TODAY COLOMBIA NEWS – Colombian kingpin “Mi Sangre” has been extradited from Argentina to the United States, closing a chapter in one of the most pivotal and turbulent periods in Colombia’s organized crime history.
In a secret operation in the early hours of November 17, Colombian drug trafficker Henry Jesús López Londoño, alias “Mi Sangre,” was extradited to the United States after four years in an Argentine jail, AFP reported.
A US federal court in South Florida requested his extradition to face charges of cocaine trafficking to the United States (pdf), and the US Treasury department has accused the Colombian national of being a leading member of the Urabeños drug trafficking organization. (See the Treasury Department’s graphic below)
López was arrested in Argentina’s capital Buenos Aires in October 2012, and has since been held in the maximum security Ezeiza prison. The kingpin had long fought his extradition to the North American country, which was approved by Argentina’s Supreme Court in September 2016.
López was a crucial player in the early days of the Urabeños, an organization that emerged from the ashes of Colombia’s notorious paramilitaries and is now the most powerful criminal group in the country.
The Colombian kick-started his criminal career in the powerful Medellín-based criminal organization Oficina de Envigado under the group’s former leader Diego Fernando Murillo, alias “Don Berna.” While he would later return to Medellín, López proceeded to join the paramilitary umbrella organization United Self-Defense Forces of Colombia (Autodefensas Unidas de Colombia – AUC), eventually becoming one of the group’s top drug traffickers.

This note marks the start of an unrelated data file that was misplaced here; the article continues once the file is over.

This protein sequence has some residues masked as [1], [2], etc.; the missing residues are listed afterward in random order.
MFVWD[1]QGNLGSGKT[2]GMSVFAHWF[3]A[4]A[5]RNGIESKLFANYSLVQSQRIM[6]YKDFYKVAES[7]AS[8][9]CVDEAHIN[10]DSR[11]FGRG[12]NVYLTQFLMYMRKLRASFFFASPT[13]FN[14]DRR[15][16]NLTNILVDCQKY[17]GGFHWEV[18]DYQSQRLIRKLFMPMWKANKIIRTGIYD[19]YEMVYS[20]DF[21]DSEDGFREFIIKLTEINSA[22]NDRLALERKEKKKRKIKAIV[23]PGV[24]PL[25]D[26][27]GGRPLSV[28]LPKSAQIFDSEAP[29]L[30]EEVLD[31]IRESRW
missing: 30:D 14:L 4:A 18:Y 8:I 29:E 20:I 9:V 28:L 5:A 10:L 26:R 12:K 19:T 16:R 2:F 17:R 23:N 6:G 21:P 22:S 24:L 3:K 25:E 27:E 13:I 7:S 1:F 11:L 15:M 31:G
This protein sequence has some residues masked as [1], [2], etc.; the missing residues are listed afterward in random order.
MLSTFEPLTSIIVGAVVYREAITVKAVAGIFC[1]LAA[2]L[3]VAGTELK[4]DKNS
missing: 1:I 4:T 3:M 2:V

Following the demobilization of the AUC in the mid-2000s, López and other top commanders continued to run their criminal operations. López found an ally in former paramilitary Daniel Rendón Herrera, alias “Don Mario,” who needed money from the drug trade to support a rehashed group of former paramilitaries that would eventually become the Urabeños.
López joined Don Mario around 2008, and a few years later became key to the Urabeños’ bloody expansion into Medellín — still under the control of the Oficina de Envigado — through his ties to Oficina boss Maximiliano Bonilla Orozco, alias “Valenciano.”
But Valenciano later fled to Venezuela, where he was arrested in 2011. This was a boon for López, who with the Urabeños took control of his former associate’s valuable drug trafficking networks in Medellín and along the Caribbean coast. The following year, the Urabeños’ main contenders for control of Colombia’s underworld — the Rastrojos — swiftly collapsed as its leaders fell to authorities.
Yet as the Urabeños emerged as Colombia’s new crime lords, López was reportedly told to take refuge in Argentina for his own protection. There are also indications that López — like others after him — was part of the Urabeños’ expansion into this key drug transit country.
Given the fact that he has spent several years in a foreign prison, it is seems unlikely that López will be able to offer US investigators much information on current criminal activities in Colombia. However, his long history in the South American country’s underworld could nonetheless shed light on older cases, like those involving the paramilitaries and their elite allies, and he may try to use this as a bargaining chip when dealing with US prosecutors.